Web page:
So when the question of race and ethnicity appears before me, I bubble in “Latin/Hispanic” on my answer sheet because at some unmarked point in my life “Mexican” was no longer an option. The demographic data for the different people making their home in America had become too unwieldy, and so obviously, collectively merging all those who had once been conquered by the French, Spanish, Italian, Roman, or Portuguese together made the most sense. But to whom? Who got to decide that our collective ancestral suffering ironically brought on by those who spoke languages birthed from the so-called language of romance, would now serve as our identifying title—Latinx.

Meanwhile, at the time of this ushered in change, my young and still-developing brain was unprepared for the question that required me to choose a new identity. With my state-issued Number 2 pencil poised ready to act, I silently ask my standardized testing booklet to give me back the familiar option I needed. This was a test after all, and the correct answer to the question about my ethnicity was not present, so I must not know the right answer. After rereading the options over so many times that I fell behind the other students, a thin porcelain hand pointed her well-manicured red nail at “Latin.” And so I was Latin.

Year after year of standardized tests, I’d question filling in that bubble. Always secretly hoping that my having been deleted from the options had been a mistake. It would be several years before I understood or anyone explained to me that being Latin meant a whole group of people whose language developed—was forced to develop—from Latin. 

This new data would eventually give way to new education models. We, the Latinos and fellow first-generation families formerly classified as English as a Second Language (ESL) kids, are the foundation of today’s coveted language immersion schools and programs. While I tucked away my rolled “R”s and double “L”s turned “Y”s until the next allotted Spanish-hour, parents today pray on bended-knee that their monolingual child or grandchild will be accepted into the local, sometimes impoverished school in the at-risk neighborhoods and learn the languages at which they once wrinkled their noses.

Then, after years of these now-bilingual children learning the language and not the cultura or the reasoning behind why there are so many words for owl in Spanish—tecolote, bùho, lechuza, mochuel—they too will add this skill to the top of their resume. And even have it praised above that of the native speaker’s skill. 

Despite these conflicting and often hard-to-swallow views, I coveted a mastery of the new language even over my native tongue. Those ESL students that made it out were rewarded with more. More free-time, more field trip activities, more friends, more praise, more challenging reading material, and the entirety of our tiny two-room library open to them. Mastering the secrets of the silent “K” and being able to clap out vowel sounds were the keys to not just Secret Gardens and Chocolate Factories, but teacher praise and peer acceptance. So yes, I cut away at my native tongue to make room for “Th-” and traded “Ñ” for a plain “N” or “Y” sound. There simply wasn’t enough space for both languages to lay equal claim and—too often there were repercussions for their trying to mingle in each others’ company.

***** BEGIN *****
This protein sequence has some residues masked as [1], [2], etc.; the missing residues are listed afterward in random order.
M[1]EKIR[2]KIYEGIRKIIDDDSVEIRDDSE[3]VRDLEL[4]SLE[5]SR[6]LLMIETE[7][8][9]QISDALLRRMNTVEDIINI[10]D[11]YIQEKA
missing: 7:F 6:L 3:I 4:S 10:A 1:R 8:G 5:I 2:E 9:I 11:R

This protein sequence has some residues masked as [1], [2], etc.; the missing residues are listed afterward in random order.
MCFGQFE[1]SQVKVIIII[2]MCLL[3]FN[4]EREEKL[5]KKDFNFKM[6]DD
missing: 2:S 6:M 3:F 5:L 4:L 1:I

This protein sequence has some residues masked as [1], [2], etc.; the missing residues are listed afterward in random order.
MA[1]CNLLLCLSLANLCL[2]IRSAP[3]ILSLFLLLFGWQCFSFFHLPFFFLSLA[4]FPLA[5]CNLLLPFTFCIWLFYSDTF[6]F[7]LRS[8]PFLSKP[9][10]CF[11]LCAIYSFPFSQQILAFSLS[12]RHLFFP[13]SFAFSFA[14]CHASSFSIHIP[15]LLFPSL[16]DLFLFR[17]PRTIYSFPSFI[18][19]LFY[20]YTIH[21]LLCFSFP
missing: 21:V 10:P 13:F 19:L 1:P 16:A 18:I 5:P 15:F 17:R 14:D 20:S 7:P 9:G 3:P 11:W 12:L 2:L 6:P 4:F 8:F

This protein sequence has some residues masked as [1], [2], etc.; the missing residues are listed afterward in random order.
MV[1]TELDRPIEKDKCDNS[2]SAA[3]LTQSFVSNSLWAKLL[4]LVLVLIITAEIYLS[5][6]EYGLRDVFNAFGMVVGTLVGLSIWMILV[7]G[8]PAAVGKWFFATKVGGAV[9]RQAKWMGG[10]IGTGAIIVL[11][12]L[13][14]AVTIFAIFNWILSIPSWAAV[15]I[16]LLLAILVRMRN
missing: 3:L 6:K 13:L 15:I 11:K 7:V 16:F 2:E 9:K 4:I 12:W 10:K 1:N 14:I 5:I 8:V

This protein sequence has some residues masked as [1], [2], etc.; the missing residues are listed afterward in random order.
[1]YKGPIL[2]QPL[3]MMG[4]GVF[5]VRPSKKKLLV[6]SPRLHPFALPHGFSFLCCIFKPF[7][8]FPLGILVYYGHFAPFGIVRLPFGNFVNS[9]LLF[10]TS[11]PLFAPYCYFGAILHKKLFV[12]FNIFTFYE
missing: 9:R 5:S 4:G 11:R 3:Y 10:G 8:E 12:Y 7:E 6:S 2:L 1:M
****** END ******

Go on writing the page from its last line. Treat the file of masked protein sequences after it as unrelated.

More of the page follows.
Once, forgetting the word for sharpener and asking to use the “sacapencils” meant repeating my error in front of the class and having them shout back the correct word as I smiled and nodded my agreement. Nothing eradicates undesired behavior faster than public shaming by your peers, am I right? It didn’t matter that up until age five, a few hours of cartoons and sitcoms were my only English teachers. Or that at home speaking English in front of those who did not know it was disrespectful. So while my brain sounded out words like “playground” as pl-ay-gr-o-und in Spanish to master spelling tests, my tongue read plai-grawnd and wrote the right letters in perfect cursive English to earn me gold stars and smiling faces.

I feel the cost of those smiles in a thousand different veiled and unveiled insults, probing questions, and microaggressions. I carry many of these with me on the road from one circle to the next, adding them to my precarious balancing act. Sometimes I still silently smile and nod away these increasingly normal interactions, too tired of the back-and-forth. Other times “You speak English really well too” just has a way of ushering in a delightfully confused silence.

In both of those silences, I’ve learned to watch the bystanders. I listen for the gasps of incredulity, the uncomfortable averting of eyes or shaking of the head, and even the bold retort of an ally who has found their voice and uses it to make space for mine. That’s not to say I don’t also hear the murmured assent or see the pursed-lip nod. But those uncomfortable silences give everyone involved a moment of reflection in how they respond to the leveraging of language as an inconsistent qualifier of intelligence, worthiness, and respect.

And yes, choosing to stay silent is a response.


© The Acentos Review 2021